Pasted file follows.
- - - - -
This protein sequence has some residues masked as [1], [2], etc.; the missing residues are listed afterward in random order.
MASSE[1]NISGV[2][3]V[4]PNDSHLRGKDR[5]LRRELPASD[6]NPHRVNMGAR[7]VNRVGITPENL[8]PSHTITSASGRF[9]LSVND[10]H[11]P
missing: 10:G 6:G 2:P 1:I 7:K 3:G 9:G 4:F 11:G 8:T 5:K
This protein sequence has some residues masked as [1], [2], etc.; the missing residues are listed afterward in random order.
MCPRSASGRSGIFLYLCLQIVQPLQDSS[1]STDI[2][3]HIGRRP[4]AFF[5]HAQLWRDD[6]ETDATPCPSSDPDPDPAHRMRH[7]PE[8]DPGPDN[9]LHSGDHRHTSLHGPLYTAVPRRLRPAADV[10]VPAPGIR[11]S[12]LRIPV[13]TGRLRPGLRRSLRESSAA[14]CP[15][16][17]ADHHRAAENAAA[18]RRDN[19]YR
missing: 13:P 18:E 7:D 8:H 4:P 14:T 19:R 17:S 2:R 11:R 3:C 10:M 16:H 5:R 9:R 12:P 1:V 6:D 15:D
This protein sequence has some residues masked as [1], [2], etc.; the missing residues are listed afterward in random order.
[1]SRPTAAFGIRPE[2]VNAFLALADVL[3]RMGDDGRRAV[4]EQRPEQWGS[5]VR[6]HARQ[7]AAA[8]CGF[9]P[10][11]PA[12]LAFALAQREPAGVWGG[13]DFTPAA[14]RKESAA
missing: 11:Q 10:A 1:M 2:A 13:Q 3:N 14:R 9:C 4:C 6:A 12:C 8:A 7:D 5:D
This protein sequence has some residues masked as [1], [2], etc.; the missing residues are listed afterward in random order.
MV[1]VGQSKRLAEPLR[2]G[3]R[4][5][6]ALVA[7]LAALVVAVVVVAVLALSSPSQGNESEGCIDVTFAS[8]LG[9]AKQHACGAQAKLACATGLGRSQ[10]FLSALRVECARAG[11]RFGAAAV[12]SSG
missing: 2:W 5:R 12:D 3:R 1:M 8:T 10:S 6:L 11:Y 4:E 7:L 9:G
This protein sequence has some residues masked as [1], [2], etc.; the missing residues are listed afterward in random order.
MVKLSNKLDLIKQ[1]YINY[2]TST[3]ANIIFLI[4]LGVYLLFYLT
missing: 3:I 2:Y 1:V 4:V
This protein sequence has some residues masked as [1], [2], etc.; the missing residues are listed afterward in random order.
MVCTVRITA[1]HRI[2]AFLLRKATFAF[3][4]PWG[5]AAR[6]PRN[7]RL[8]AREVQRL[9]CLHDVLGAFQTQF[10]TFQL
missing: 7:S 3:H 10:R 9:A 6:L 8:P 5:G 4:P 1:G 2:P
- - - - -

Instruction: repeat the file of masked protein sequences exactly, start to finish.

This protein sequence has some residues masked as [1], [2], etc.; the missing residues are listed afterward in random order.
MASSE[1]NISGV[2][3]V[4]PNDSHLRGKDR[5]LRRELPASD[6]NPHRVNMGAR[7]VNRVGITPENL[8]PSHTITSASGRF[9]LSVND[10]H[11]P
missing: 10:G 6:G 2:P 1:I 7:K 3:G 9:G 4:F 11:G 8:T 5:K
This protein sequence has some residues masked as [1], [2], etc.; the missing residues are listed afterward in random order.
MCPRSASGRSGIFLYLCLQIVQPLQDSS[1]STDI[2][3]HIGRRP[4]AFF[5]HAQLWRDD[6]ETDATPCPSSDPDPDPAHRMRH[7]PE[8]DPGPDN[9]LHSGDHRHTSLHGPLYTAVPRRLRPAADV[10]VPAPGIR[11]S[12]LRIPV[13]TGRLRPGLRRSLRESSAA[14]CP[15][16][17]ADHHRAAENAAA[18]RRDN[19]YR
missing: 13:P 18:E 7:D 8:H 4:P 14:T 19:R 17:S 2:R 11:R 3:C 10:M 16:H 5:R 9:R 12:P 1:V 6:D 15:D
This protein sequence has some residues masked as [1], [2], etc.; the missing residues are listed afterward in random order.
[1]SRPTAAFGIRPE[2]VNAFLALADVL[3]RMGDDGRRAV[4]EQRPEQWGS[5]VR[6]HARQ[7]AAA[8]CGF[9]P[10][11]PA[12]LAFALAQREPAGVWGG[13]DFTPAA[14]RKESAA
missing: 11:Q 10:A 1:M 2:A 13:Q 3:N 14:R 9:C 4:C 6:A 12:C 8:A 7:D 5:D
This protein sequence has some residues masked as [1], [2], etc.; the missing residues are listed afterward in random order.
MV[1]VGQSKRLAEPLR[2]G[3]R[4][5][6]ALVA[7]LAALVVAVVVVAVLALSSPSQGNESEGCIDVTFAS[8]LG[9]AKQHACGAQAKLACATGLGRSQ[10]FLSALRVECARAG[11]RFGAAAV[12]SSG
missing: 2:W 5:R 12:D 3:R 1:M 8:T 10:S 6:L 11:Y 4:E 7:L 9:G
This protein sequence has some residues masked as [1], [2], etc.; the missing residues are listed afterward in random order.
MVKLSNKLDLIKQ[1]YINY[2]TST[3]ANIIFLI[4]LGVYLLFYLT
missing: 3:I 2:Y 1:V 4:V
This protein sequence has some residues masked as [1], [2], etc.; the missing residues are listed afterward in random order.
MVCTVRITA[1]HRI[2]AFLLRKATFAF[3][4]PWG[5]AAR[6]PRN[7]RL[8]AREVQRL[9]CLHDVLGAFQTQF[10]TFQL
missing: 7:S 3:H 10:R 9:A 6:L 8:P 5:G 4:P 1:G 2:P